Exhibitors at the 2017 show
Project Linus UK is a national organisation whose volunteers make brand new patchwork quilts for children ‘in need of a hug’. These children can be in hospices, hospitals, be homeless, looked after or just going through a tough time. Here in Leicestershire we deliver over 300 quilts each year, and welcome donations of brightly coloured quilts, tops, blocks and fabric. Here is one of the quilts being delivered to the LRI recently.
Lutterworth Piecemakers is a friendly group which meets at 7.30 on the third Wednesday of the month in Walcott. We welcome anyone who is interested in patchwork and quilting whatever their ability. Our meetings are a mixture of speakers and hands on activities and we have a regular programme of workshops.
Lutterworth Embroiderers’ Guild
Lutterworth EG is one of several Embroiderers’ Guild Branches in the region. Our Members are very versatile and produce a wide variety of new work each year. In 2016 forty-five Members accepted the challenge to work on a group project whilst its subject remained a secret! This work will be unveiled at our annual Splendour of Stitch exhibition on 16th August – 20th August at Wycliffe Methodist Church, Lutterworth and will also be on displayed at The Big Textile Show.
More details: Ann Rose, tel. 01455 202324.
Our individual journeys had varied starting points but we have all arrived at this same point as a group of exhibiting mixed media artists.
We all have our personal sources of inspiration but a common love of fabrics and their wonderful diversity and together we explore the potential of both textile and stitch.
Our group was founded with the aim of continuing the close working relationship discovered while working for a City & Guilds Diploma, we enjoyed the mutual encouragement and support working in a group provided and we didn’t want the journey of discovery to end. There have been a few additions and changes to the group over the years but we continue to inspire one another and our journey continues.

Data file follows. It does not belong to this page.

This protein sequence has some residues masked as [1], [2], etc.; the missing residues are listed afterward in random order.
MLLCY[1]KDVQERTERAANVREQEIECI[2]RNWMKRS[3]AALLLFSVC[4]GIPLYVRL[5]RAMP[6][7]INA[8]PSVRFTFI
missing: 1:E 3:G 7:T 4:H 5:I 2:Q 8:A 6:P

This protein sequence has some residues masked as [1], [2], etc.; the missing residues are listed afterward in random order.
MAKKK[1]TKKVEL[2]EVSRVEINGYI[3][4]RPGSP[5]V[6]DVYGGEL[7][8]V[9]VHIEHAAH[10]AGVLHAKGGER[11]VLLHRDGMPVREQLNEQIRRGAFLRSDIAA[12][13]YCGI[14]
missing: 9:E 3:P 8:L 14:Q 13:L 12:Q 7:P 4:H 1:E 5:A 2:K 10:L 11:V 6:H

We have exhibited at Belvoir Castle; The Quilting and Stitch Village – Utoxeter and currently we have an exhibition in the house at Deene Park which is there for the whole of the 2016 season. We will be exhibiting at Sewing for Pleasure and Embroidery at the NEC next spring.
We will be bringing our current exhibition “Seahorse to Warhorse” to The Big Textile show. This exhibition is inspired by the Deene Park estate and history. The house has been in the Brudenell family for 500 years, the family emblem is the mythical hippocampus (seahorse). A former member of the family who occupied this estate was the 7th Earl of Cardigan who led the charge of the Light Brigade at the battle of Balaclava which is referenced by our ‘warhorse’.
Hazel Brewer, Sue Crooks, Elaine Facer, Gill Green, Marilyn Hemsley, Suella Postles, Maggie Ready, Sylvia Saunders, Anne Spiers, Chris Watkins.
Mentor – Cherrilyn Tyler
Meniscus Textile Artists
The title of the exhibition is ‘Poetic Licence’, sub-titled ‘Textile Art Inspired by Words’.
The exhibition has been inspired by words from a wide variety of sources. There are wall-mounted pieces based on complete poems such as: ‘The Night Mail’ by W.H.Auden, Carol Ann Duffy’s ‘Penelope’, and ‘The Road Not Taken’ by Robert Frost.
Other pieces relate to song titles or lyrics and include a delicate, transparent wall hanging ‘Thank You For The Music’ which represents the musicianship of just one family; a ‘procession’ of miniature hats inspired by the suffragette song ‘March of the Women’; and more poignantly than could ever have been anticipated, a quilted wall hanging inspired by David Bowie’s ‘Five Years’.
Other pieces are variously inspired by ancient philosophy; ‘Hamlet’; and common phrases or sayings.
It is clear that the artists involved have exercised as much freedom as possible in relation to the phrase ‘Poetic Licence’ in order to produce what they hope will be an intriguing, thought provoking and amusing exhibition of textile art.
Serendipity are a group of 12 experienced textile artists mentored by Cherrilyn Tyler. Their work encompasses 3/d sculptures, quilts, painted and stitched abstract and realistic embroidered textile panels and hangings and mixed media collages.
They came together, some having completed City and Guilds embroidery, and others through the world of painting and the love of being creative together.